I invited my newsletter subscribers to tell me what they’ve learned about sex lately that has enhanced their sex life. The responses illustrate how far we’ve come in acknowledging that seniors are full human beings with sexual needs and desires, and how we are empowering ourselves to fulfill them.
Enjoy Sex Without Penetration
When penis-in-vagina (PIV) intercourse is no longer dependable or possible, it’s an opportunity to explore sex without penetration, which you may find gloriously satisfying. Here’s what readers said:
- “I’ve learned that sex without penetration provides me and my partner with at least as much core-shaking pleasure as does PIV. Both are very nice, but my notion of ‘real sex’ has broadened to center now on sex without penetration.”
- “My wife and I enjoyed a comfortable, mostly vanilla sex life for 45 years, and then it ceased after I lost the ability to provide a lasting erection. We accepted that as an inevitable, age-related thing and believed that sex without penile penetration was not complete. Research, including your blog and your books, opened my mind to the idea that sexual gratification for older folks was healthy, desirable, and neither inappropriate nor impossible without an erection.”
- “You may have issues maintaining an erection hard enough for sustained penetration. PIV sex is not the only way to have sex. You can have extraordinary pleasure and orgasms even with a soft penis.”
- “At 65, I’ve learned a more expansive idea of sex, one that isn’t so genitally focused. Every part of my body can be an erogenous zone. My partner and I enjoy hours of pleasuring each other, engaging in ‘outercourse’: manual, oral, and anal stimulation. We may have a single orgasm and continue pleasuring. We might enjoy several orgasms, or one extended orgasm. We have more of a sense of play and exploration.”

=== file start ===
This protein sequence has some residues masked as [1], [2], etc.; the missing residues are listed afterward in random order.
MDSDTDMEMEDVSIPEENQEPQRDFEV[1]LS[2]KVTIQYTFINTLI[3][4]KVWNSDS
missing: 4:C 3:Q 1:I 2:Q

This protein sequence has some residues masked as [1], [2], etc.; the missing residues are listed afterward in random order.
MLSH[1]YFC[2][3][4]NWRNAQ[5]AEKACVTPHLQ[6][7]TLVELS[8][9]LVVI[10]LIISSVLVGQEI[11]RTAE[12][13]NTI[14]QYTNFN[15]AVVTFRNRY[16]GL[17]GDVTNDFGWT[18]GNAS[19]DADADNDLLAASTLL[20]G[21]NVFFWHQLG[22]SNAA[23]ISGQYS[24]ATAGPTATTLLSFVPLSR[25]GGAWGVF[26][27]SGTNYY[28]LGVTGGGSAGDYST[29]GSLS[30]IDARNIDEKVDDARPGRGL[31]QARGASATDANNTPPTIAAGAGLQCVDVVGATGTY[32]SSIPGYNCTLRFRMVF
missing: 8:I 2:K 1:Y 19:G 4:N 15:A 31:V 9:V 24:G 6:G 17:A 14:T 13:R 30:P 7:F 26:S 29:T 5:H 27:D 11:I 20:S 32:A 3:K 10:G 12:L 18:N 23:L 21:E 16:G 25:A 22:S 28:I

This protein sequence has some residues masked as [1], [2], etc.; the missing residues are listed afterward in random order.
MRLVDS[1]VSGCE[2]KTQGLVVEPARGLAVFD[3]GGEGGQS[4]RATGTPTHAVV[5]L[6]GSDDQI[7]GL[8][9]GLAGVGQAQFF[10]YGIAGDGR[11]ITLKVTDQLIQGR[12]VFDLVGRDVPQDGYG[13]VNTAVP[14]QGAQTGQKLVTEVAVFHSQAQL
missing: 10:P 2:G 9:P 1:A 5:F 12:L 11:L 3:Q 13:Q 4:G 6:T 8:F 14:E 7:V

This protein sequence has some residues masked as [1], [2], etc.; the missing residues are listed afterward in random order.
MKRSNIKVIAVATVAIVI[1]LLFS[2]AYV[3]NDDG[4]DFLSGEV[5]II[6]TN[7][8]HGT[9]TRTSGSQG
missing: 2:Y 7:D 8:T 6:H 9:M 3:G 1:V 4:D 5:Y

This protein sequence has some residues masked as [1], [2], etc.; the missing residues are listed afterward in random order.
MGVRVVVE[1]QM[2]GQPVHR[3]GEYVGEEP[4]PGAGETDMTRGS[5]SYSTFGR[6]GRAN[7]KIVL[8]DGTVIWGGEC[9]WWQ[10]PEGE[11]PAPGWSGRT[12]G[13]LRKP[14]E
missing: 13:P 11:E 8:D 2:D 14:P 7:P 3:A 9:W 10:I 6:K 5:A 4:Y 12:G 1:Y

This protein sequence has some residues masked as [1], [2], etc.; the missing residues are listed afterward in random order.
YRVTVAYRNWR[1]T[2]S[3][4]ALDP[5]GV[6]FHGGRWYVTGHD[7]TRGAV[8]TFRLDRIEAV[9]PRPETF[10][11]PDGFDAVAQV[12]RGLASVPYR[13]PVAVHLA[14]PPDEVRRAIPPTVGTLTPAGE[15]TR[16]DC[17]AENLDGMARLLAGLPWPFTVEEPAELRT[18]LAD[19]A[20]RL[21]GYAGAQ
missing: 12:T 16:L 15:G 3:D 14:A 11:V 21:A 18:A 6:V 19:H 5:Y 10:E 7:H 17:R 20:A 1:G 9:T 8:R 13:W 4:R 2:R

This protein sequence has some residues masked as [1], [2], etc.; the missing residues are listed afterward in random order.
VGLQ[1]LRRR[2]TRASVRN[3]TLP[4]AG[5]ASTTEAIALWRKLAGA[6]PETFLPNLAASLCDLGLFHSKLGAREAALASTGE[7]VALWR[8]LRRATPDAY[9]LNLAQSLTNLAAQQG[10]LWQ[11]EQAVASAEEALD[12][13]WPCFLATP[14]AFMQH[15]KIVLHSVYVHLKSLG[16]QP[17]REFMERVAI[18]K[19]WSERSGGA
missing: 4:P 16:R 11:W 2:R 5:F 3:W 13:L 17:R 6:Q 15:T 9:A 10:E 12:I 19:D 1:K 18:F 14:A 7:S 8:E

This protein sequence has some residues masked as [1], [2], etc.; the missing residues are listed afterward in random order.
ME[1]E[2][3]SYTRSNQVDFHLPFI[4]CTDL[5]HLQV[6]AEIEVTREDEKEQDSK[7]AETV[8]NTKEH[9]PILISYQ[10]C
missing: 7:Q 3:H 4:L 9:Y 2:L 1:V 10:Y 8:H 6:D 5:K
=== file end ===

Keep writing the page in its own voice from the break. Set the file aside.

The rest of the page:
(For more about non-PIV sex, view “Great Sex Without Penetration,” my most popular webinar.)
Yes, aging brings obstacles to good sex. That’s no reason to give up. Instead, explore solutions, as these readers did:
- “I honestly didn’t know our sex drives would slow down. Nobody tells you that a strong libido has a shelf life. Realizing that the days of spontaneous combustion were over for both of us, I felt like I’d been ripped off by life. With time, laughter, tears, and a lot of talking and thinking — plus a vibrator, erotica, and soft porn — my husband and I created a place where sex is a wonderful mini-vacation where we give and receive pleasure. It’s no longer my obsession, but it’s also not an afterthought.”
- “What to do when you realize that the only sex you know and have enjoyed for 45 years won’t work anymore? My wife has lichen sclerosus of the vulva. We can’t have penetrative sex anymore because she is so sensitive. We had to completely relearn how to have sex, first conquering our belief that sex other than penetrative missionary sex was shameful or sinful. We have learned that we can continue to be intimate and enjoy sex together.”